After several delays and rejection of bids on the construction of a new firehouse to be located at the foot of the former Military Ocean Terminal, the city is posed to finally award a contract.
“We finally may have a bid that comes within the prices we set,” said Public Safety Director Jason O’Donnell.
With a final review set for May 15, the city administration will recommend approval at the May 16 meeting of the City Council.
“This means we could see the piles being driven in within seven days and moving of earth after that,” O’Donnell said.
In anticipation of the awarding of the contract, the City Council voted in January to approve a contract for driving of the piles that would provide footing for the proposed $4 million firehouse.
The new firehouse would replace the tent that the department currently uses to house fire vehicles servicing the Route 440 area.
The temporary fire station, which began operation 2009, was the result of the sale of the Maritime District last year to Ports America for a car import/export operation.
When the Peninsula was still in operation as a military base, the U.S. Army maintained its own fire department and built a firehouse there. When the federal government closed the base in 1999, Bayonne took over the fire service. But the sale of land forced the fire department to relocate. This coincided with a report by Matrix Consultants in December 2007 that recommended combining several operating departments at one location.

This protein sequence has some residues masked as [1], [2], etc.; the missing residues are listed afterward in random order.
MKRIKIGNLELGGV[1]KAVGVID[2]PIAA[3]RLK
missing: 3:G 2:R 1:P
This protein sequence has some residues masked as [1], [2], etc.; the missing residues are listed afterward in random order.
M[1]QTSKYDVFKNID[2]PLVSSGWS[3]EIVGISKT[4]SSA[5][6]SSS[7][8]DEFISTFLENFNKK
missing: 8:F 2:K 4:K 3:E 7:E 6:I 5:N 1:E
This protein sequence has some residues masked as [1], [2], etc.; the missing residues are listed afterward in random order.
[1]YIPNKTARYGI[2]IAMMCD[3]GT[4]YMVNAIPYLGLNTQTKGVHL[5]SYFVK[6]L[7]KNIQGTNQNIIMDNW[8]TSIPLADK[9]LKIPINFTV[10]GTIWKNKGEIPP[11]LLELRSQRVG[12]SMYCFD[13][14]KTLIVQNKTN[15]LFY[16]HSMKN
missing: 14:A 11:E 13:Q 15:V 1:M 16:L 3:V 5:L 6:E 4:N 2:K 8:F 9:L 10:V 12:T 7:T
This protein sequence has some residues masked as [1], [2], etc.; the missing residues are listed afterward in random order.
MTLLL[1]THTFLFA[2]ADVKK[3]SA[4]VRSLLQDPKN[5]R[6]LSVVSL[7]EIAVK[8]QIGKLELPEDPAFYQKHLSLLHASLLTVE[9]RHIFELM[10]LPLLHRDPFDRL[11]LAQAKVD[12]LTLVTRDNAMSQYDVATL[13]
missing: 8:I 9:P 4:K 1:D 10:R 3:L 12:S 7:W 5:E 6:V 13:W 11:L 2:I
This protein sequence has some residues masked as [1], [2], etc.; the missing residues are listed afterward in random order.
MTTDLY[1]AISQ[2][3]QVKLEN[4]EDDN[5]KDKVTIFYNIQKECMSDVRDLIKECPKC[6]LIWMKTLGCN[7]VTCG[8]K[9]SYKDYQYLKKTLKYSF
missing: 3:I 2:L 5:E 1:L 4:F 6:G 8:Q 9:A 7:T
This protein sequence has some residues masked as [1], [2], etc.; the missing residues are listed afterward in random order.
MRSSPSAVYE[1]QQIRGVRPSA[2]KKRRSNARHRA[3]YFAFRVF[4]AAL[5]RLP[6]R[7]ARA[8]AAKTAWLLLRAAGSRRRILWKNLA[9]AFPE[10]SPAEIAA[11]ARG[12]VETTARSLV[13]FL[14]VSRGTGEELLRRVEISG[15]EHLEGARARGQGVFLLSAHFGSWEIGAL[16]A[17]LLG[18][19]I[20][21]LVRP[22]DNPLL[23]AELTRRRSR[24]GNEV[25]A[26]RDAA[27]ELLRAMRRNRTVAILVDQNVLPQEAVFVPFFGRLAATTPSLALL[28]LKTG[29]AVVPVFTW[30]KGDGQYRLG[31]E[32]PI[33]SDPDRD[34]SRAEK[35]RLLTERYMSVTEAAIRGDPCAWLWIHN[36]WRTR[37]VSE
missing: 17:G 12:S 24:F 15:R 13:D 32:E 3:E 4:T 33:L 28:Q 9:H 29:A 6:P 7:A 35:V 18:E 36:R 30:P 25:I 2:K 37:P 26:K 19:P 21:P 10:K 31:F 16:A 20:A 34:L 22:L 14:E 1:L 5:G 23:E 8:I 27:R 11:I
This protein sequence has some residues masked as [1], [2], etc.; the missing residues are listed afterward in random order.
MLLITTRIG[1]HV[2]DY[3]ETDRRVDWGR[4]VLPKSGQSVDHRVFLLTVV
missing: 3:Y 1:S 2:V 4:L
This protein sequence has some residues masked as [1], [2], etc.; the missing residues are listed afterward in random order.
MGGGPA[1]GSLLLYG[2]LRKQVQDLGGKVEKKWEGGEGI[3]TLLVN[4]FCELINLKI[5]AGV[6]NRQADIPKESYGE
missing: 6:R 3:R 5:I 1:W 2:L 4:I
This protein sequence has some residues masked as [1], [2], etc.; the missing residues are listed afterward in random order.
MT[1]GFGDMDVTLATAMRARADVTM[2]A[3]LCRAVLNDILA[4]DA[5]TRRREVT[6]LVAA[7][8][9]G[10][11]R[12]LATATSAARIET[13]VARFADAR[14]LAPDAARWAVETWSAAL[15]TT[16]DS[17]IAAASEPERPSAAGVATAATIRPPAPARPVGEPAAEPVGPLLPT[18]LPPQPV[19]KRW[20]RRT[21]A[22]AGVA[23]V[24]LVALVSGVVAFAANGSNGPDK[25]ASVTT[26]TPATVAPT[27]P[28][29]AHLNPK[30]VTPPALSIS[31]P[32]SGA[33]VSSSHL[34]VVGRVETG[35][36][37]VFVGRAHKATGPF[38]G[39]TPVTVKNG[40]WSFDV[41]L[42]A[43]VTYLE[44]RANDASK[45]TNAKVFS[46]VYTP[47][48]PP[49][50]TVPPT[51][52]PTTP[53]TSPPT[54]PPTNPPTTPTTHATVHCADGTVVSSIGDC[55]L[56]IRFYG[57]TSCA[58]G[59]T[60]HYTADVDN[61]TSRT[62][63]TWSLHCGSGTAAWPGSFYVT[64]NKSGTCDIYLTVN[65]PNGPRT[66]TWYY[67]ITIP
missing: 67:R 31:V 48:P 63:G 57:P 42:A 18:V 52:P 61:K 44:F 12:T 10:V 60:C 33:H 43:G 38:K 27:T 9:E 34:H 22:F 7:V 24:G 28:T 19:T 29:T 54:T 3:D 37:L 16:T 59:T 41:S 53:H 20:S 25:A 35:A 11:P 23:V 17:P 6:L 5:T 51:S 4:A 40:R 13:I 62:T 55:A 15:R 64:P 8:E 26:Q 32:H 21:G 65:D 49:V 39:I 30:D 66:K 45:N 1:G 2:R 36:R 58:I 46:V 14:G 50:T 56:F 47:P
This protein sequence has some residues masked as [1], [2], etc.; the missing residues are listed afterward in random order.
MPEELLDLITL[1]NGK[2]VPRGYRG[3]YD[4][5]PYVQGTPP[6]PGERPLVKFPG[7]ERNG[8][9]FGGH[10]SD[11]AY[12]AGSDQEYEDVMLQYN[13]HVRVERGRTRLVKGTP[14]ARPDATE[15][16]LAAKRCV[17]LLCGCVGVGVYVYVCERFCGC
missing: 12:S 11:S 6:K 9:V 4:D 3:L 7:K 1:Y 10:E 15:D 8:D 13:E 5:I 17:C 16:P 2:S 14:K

Since the 34th Street Station was located only seven blocks from another station, it was moved to provide more rapid response and wider coverage from the new location, which has immediate access to 34th Street, as well as to Route 440 and roads leading into the Peninsula at Bayonne Harbor.
The 5,000 square foot tent was installed at the edge of the Peninsula to temporarily house the units until a new state of the art facility could be constructed. The city’s master plan calls for a new permanent structure to house the fire department located in the Harbor Station South area.
In the depressed local and national economy, the city had to find ways to fund the new building so that the fire companies can be moved out of the tent and the firefighters moved out of the adjacent trailers they currently use as residences.
“We finally may have a bid that comes within the prices we set.” – Jason O’Donnell
The initial bids for the actual construction work came in March, but were rejected because they came in higher than expected. The city received 10 bids for the five-bay South Harbor Firehouse, but they were too high and the city would need to solicit new ones. But O’Donnell said the problem appears to have been resolved and that the project could begin work immediately once the city council awards the bid.
The federal Department of Homeland Security announced that the Bayonne Fire Department will receive more than $3.5 million. Most of the funding for the project is coming from FEMA’s Fire Station Construction Grant Program.